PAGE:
I find it difficult to get as worked up about Alastair Darling’s capital gains tax (CGT) changes as many others seem to – and I certainly don’t expect enterprise and business start-ups to come to a shuddering halt as doom-mongers imply!
Over the years, I have usually ended up paying CGT annually. In my early days when I was dealing more frequently and trying to build up my capital, I would take the 40 per cent tax on the chin and move on. But as my resources grew, and as I learnt the wisdom of holding investments for the longer term, I took increasing advantage of the Pep/Isa and Aim reliefs.
So, in preparation for this article, I have looked at my holdings numerically. Of my 44 stocks, nearly half (19 to be precise) are on Aim, including one Plus market holding. Of the 19, 10 are in companies that were listed on the main market but by dint of a shareholders’ vote, moved across to Aim.
I have always found this to be the most extraordinary taxation anomaly. I can well understand tax reliefs to encourage new business start-ups, but to allow old established plcs such as Christie Group, Nichols, FW Thorpe and, as I write, Park Group to join the Aim gravy train struck me as bizarre. I am always amused when commentators describe Aim as risky, when so many of my Aim stocks are among the most solid and dependable one could find!
Parallel to this, I have been a big fan of Peps and Isas and have faithfully tried to invest the maximum allowable each year. With good stock-picking, I have been able to build up a significant “tax free” pot, although it is all liable to inheritance tax – one can’t have everything! One minor irritation has been the understandable exclusion of Aim stocks from Peps and Isas. So when a plc has moved from the main market to Aim, I have frequently had to sell it out of my Peps and Isas and buy it back for my main portfolio.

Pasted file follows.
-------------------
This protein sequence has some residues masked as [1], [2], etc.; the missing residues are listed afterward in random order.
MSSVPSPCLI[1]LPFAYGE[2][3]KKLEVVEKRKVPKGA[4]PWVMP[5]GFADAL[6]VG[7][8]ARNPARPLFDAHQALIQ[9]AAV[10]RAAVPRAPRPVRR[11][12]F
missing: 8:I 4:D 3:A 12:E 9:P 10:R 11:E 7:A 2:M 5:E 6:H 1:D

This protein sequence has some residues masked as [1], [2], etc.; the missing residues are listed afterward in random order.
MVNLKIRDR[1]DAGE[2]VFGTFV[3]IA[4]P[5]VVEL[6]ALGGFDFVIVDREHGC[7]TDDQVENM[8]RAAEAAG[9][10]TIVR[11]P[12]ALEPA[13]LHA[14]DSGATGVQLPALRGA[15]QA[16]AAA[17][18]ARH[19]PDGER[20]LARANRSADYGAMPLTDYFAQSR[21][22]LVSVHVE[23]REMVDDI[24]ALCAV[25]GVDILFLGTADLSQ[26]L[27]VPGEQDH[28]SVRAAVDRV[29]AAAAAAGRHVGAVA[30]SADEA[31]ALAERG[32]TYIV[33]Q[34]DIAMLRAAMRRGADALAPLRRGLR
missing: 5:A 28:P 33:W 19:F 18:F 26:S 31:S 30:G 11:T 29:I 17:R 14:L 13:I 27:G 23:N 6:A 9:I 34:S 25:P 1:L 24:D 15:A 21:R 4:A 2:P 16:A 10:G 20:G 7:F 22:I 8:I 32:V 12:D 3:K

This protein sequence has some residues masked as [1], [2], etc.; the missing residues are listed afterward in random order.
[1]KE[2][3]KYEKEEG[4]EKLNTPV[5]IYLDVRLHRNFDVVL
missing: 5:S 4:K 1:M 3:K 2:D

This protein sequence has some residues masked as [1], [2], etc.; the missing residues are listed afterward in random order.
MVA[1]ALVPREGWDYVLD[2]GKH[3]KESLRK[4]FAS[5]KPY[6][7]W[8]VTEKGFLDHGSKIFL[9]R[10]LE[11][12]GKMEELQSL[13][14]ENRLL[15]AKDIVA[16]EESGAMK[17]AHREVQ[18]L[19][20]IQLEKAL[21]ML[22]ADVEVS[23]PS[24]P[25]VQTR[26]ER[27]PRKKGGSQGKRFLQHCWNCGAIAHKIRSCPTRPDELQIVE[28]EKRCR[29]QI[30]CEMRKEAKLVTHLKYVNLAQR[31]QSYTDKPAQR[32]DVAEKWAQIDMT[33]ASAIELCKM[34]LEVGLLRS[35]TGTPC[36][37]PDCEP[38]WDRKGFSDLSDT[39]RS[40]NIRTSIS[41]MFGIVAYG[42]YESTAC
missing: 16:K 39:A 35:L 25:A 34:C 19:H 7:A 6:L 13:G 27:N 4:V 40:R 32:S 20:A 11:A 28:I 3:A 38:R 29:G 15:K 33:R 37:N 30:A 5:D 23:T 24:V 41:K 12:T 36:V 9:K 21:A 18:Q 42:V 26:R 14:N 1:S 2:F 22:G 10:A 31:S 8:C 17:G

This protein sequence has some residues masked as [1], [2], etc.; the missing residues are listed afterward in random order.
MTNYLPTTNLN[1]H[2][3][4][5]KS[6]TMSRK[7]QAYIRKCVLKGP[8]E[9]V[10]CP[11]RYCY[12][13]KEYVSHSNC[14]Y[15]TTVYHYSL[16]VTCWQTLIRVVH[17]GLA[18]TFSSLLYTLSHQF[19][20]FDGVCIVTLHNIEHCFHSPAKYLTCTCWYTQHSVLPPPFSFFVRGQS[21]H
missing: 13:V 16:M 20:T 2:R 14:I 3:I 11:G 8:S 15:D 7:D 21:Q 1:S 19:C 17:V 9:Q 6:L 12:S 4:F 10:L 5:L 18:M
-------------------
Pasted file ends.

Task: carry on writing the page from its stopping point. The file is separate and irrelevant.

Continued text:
Another benefit of the new CGT regime is greater simplicity. CGT calculations had become a nightmare. So the proposed 18 per cent flat rate is to be welcomed – at least from an administrative viewpoint.
In absolute terms, few can really argue that this rate is unreasonable in itself – the nation has to raise revenue from somewhere, and to be left with 82 per cent of a stock market profit is hardly onerous – although an effective increase from 10 per cent to 18 per cent naturally brings some bleating.
I would surprised if the chancellor backs down on the new rate or on the abolition of taper relief. No serious politician is going to cave in to pressure so early in their tenure, But we could see some modest tweaking of his proposals – perhaps benefiting the creation of new businesses.
To conclude, from my personal investing standpoint there are pluses and minuses in Darling’s proposals. Aim has become marginally less attractive, but my larger main market portfolio does see a CGT rate reduction. Nothing has changed fundamentally, though – it’s still all about commonsense, stock selection and above all, patience.
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